October 18, 2011

A MILITARY BUILT FOR WWII:

The Case for a Leaner U.S. Military: Michael O'Hanlon argues that the U.S. should no longer plan to be able to fight two regional wars simultaneously. (Michael O'Hanlon, 10/17/11, Daily Beast)

How many wars does the United States really need to be able to fight at a time?  We have just been waging two at once, but at least one of those was optional, and presumably Iraq has become a less likely future foe in any event.

Secretary of Defense Leon Panetta has just said that he must continue, even in an era of severe defense-budget restraint, to plan U.S. ground forces with an eye toward being able to handle more than one at a time. This puts him right in the center of the modern U.S. defense-planning consensus. After the Cold War ended, defense secretaries as disparate as Cheney, Aspin, Perry, Cohen, Rumsfeld, and Gates (in other words, all of the last six) built their combat force structures around a two-regional-war logic--or at least that goal. They would usually describe the most likely adversaries as Saddam Hussein and the Kims of North Korea, though other scenarios were envisioned as well.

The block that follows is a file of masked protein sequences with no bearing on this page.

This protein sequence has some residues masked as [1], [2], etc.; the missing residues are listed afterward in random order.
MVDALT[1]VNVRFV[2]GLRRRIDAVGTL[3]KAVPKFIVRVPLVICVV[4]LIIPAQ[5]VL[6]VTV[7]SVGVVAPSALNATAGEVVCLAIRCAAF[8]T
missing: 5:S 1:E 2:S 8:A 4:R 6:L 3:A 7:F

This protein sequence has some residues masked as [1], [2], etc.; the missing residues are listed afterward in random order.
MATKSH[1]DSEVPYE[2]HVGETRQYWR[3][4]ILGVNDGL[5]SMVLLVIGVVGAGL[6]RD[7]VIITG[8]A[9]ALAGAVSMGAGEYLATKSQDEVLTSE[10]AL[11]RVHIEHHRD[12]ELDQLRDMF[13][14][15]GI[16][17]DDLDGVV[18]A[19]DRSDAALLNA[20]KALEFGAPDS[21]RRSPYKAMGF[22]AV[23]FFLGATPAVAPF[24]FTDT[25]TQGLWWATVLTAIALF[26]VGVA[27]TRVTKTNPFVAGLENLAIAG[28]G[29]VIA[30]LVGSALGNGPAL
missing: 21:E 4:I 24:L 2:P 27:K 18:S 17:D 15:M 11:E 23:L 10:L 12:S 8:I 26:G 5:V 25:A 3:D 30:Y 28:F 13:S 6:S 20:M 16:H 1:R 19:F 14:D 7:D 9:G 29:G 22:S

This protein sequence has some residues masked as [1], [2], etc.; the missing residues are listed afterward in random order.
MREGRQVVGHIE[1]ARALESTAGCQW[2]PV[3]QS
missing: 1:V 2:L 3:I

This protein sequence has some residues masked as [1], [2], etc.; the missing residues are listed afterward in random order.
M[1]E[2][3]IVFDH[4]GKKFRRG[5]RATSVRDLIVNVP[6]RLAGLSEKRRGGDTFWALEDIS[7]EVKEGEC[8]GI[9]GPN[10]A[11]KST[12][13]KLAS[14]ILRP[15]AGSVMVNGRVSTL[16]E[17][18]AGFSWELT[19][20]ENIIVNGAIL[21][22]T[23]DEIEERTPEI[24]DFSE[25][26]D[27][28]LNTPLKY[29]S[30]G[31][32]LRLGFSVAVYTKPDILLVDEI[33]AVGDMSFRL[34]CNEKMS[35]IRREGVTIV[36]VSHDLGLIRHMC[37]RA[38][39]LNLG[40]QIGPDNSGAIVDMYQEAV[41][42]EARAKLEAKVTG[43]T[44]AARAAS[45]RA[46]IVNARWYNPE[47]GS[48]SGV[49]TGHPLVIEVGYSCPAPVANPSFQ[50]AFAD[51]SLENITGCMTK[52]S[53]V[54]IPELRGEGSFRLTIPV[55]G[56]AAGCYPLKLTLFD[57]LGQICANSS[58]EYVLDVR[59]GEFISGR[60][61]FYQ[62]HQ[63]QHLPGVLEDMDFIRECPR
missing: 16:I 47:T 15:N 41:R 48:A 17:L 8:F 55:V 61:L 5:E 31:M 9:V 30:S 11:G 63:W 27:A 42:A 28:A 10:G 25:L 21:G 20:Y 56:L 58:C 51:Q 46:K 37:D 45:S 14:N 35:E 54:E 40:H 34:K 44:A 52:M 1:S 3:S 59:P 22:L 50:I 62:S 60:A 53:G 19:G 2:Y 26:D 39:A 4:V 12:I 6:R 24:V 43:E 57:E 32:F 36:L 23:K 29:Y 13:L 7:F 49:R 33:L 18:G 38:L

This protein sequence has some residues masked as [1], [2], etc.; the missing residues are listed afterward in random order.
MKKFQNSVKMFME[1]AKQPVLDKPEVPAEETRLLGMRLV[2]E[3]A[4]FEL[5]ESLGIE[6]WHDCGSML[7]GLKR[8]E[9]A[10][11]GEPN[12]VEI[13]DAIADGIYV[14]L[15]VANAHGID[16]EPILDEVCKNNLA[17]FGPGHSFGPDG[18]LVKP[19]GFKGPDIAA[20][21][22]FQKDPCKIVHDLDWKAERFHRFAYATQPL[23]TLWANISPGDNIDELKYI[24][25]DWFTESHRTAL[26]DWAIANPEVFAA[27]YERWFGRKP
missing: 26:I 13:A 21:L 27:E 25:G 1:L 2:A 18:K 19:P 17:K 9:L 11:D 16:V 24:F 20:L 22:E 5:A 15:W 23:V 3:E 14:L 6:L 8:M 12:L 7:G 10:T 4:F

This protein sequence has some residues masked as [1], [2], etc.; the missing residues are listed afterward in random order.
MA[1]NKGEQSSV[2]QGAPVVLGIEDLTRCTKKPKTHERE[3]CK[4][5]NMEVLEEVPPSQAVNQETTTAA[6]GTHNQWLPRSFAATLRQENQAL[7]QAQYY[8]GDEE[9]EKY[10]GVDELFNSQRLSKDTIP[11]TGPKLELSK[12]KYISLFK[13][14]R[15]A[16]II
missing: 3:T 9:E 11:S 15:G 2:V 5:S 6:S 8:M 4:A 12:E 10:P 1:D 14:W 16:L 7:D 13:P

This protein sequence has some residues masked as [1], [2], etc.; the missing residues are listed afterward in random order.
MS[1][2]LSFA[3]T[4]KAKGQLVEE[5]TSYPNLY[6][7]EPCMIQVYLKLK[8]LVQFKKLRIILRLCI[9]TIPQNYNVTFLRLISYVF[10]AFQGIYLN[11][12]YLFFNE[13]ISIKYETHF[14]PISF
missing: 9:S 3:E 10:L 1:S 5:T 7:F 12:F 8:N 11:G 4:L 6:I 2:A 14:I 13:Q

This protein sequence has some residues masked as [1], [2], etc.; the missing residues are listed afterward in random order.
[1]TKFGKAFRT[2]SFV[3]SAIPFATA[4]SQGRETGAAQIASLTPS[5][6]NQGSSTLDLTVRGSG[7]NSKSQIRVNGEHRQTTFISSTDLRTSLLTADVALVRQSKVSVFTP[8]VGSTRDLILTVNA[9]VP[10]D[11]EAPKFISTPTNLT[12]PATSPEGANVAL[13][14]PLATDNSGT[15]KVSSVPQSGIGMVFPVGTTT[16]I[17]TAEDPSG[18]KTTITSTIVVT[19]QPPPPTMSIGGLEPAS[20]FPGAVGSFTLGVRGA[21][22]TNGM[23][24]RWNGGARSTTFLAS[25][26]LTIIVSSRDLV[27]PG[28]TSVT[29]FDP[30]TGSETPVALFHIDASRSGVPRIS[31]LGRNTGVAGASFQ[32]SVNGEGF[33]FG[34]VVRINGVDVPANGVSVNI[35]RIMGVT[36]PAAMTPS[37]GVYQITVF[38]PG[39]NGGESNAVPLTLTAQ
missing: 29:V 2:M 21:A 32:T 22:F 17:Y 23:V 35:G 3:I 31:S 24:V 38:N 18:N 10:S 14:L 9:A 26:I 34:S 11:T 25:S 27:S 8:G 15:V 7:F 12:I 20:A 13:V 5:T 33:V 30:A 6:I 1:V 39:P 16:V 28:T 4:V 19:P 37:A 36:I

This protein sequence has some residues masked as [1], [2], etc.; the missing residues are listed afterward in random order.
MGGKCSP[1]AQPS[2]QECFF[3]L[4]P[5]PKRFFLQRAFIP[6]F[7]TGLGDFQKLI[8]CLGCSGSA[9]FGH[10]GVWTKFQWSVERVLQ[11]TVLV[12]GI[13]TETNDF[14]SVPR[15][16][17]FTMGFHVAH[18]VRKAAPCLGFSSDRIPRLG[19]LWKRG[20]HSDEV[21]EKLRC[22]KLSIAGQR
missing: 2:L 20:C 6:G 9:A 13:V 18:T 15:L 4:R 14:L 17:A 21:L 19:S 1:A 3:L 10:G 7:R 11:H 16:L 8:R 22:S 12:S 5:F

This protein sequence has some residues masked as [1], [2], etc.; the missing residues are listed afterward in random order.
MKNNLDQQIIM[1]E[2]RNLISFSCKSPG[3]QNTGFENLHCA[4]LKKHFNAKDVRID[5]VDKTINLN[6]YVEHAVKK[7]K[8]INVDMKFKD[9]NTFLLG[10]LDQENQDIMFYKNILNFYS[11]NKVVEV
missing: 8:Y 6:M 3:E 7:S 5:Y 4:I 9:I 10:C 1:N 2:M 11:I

But now Saddam is gone.

Not only is Saddam gone, but his regime was dispatched within three weeks.
Posted by Orrin Judd at October 18, 2011 7:12 AM
  
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